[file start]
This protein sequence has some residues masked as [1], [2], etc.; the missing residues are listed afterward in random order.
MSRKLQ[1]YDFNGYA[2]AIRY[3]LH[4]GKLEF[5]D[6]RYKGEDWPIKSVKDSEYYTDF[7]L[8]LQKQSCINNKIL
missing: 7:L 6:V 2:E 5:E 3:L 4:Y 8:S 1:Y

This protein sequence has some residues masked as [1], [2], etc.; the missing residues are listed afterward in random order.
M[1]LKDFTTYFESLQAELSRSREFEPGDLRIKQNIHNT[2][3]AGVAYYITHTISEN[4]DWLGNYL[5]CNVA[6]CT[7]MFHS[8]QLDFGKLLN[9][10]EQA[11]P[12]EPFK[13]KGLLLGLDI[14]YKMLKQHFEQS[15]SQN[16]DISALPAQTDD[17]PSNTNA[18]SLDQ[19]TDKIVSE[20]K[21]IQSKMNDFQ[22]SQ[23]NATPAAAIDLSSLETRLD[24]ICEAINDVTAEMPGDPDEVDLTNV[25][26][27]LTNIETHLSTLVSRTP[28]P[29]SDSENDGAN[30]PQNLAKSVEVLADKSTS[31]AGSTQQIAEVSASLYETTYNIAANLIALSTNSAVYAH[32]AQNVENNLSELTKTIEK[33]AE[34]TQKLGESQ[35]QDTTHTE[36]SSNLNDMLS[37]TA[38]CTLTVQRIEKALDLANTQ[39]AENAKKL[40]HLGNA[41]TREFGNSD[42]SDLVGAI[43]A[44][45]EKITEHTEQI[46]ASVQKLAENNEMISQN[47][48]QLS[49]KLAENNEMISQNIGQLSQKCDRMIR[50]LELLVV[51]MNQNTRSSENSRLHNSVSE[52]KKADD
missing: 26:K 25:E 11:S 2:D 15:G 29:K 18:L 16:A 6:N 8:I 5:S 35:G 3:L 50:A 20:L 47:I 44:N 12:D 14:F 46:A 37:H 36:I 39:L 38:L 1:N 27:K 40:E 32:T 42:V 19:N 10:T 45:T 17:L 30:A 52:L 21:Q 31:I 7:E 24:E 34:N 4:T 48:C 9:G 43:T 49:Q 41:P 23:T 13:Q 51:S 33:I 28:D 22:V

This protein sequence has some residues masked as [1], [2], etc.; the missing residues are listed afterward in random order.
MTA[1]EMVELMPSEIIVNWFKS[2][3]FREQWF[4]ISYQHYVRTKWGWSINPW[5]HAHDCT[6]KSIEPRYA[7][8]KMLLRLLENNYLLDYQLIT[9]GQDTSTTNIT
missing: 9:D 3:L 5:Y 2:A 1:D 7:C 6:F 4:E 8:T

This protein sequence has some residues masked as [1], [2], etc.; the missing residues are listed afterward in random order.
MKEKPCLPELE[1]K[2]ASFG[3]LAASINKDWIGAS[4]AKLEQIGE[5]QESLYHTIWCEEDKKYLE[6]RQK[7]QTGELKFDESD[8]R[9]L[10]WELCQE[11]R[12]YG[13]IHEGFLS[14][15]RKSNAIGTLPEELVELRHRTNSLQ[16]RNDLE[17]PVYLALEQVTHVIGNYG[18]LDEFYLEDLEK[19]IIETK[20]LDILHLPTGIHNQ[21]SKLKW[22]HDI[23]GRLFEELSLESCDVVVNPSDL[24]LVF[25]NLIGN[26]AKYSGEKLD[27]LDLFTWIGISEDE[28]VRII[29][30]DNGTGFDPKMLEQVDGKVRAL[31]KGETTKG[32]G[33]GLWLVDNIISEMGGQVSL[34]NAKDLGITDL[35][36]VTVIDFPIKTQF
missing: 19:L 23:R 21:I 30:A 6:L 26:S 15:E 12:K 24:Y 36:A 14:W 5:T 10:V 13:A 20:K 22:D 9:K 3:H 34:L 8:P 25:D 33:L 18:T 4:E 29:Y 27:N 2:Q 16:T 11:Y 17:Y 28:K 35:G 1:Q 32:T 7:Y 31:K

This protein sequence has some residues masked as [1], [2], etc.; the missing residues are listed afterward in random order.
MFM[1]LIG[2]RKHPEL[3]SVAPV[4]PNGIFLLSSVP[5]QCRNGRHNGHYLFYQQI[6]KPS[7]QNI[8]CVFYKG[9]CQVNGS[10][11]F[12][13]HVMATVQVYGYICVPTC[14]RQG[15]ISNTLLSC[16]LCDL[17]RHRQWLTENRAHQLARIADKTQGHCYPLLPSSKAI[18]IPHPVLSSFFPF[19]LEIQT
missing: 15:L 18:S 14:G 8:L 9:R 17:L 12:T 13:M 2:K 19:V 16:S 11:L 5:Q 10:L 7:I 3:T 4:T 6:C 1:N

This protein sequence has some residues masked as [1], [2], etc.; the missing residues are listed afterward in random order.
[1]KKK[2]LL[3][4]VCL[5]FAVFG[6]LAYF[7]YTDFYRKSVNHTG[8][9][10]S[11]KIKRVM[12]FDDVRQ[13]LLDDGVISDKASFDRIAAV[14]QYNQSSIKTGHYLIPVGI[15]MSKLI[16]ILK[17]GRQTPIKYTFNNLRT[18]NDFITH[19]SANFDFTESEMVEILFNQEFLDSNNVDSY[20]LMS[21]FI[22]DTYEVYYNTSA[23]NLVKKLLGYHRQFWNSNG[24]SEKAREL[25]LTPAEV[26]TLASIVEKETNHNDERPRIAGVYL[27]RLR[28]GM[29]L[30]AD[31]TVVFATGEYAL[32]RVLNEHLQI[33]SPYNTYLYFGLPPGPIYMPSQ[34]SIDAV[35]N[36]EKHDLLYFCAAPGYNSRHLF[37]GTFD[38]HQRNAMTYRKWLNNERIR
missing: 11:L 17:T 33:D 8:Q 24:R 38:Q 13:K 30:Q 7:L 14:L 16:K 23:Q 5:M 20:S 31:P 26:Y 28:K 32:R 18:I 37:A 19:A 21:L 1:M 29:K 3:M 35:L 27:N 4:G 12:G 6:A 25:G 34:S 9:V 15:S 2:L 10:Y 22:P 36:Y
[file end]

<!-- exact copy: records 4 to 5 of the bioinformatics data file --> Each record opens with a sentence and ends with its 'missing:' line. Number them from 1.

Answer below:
This protein sequence has some residues masked as [1], [2], etc.; the missing residues are listed afterward in random order.
MKEKPCLPELE[1]K[2]ASFG[3]LAASINKDWIGAS[4]AKLEQIGE[5]QESLYHTIWCEEDKKYLE[6]RQK[7]QTGELKFDESD[8]R[9]L[10]WELCQE[11]R[12]YG[13]IHEGFLS[14][15]RKSNAIGTLPEELVELRHRTNSLQ[16]RNDLE[17]PVYLALEQVTHVIGNYG[18]LDEFYLEDLEK[19]IIETK[20]LDILHLPTGIHNQ[21]SKLKW[22]HDI[23]GRLFEELSLESCDVVVNPSDL[24]LVF[25]NLIGN[26]AKYSGEKLD[27]LDLFTWIGISEDE[28]VRII[29][30]DNGTGFDPKMLEQVDGKVRAL[31]KGETTKG[32]G[33]GLWLVDNIISEMGGQVSL[34]NAKDLGITDL[35][36]VTVIDFPIKTQF
missing: 19:L 23:R 21:I 30:A 6:L 26:S 15:E 12:K 24:Y 36:A 14:W 5:T 10:V 13:A 20:K 22:D 9:K 3:H 34:L 8:P 25:D 33:L 18:T 4:E 29:Y 27:N 2:Q 16:T 11:Y 17:Y 28:K 35:G 1:Q 32:T 7:Y 31:K

This protein sequence has some residues masked as [1], [2], etc.; the missing residues are listed afterward in random order.
MFM[1]LIG[2]RKHPEL[3]SVAPV[4]PNGIFLLSSVP[5]QCRNGRHNGHYLFYQQI[6]KPS[7]QNI[8]CVFYKG[9]CQVNGS[10][11]F[12][13]HVMATVQVYGYICVPTC[14]RQG[15]ISNTLLSC[16]LCDL[17]RHRQWLTENRAHQLARIADKTQGHCYPLLPSSKAI[18]IPHPVLSSFFPF[19]LEIQT
missing: 15:L 18:S 14:G 8:L 9:R 17:L 12:T 13:M 2:K 19:V 16:S 11:L 5:Q 10:L 7:I 3:T 4:T 6:C 1:N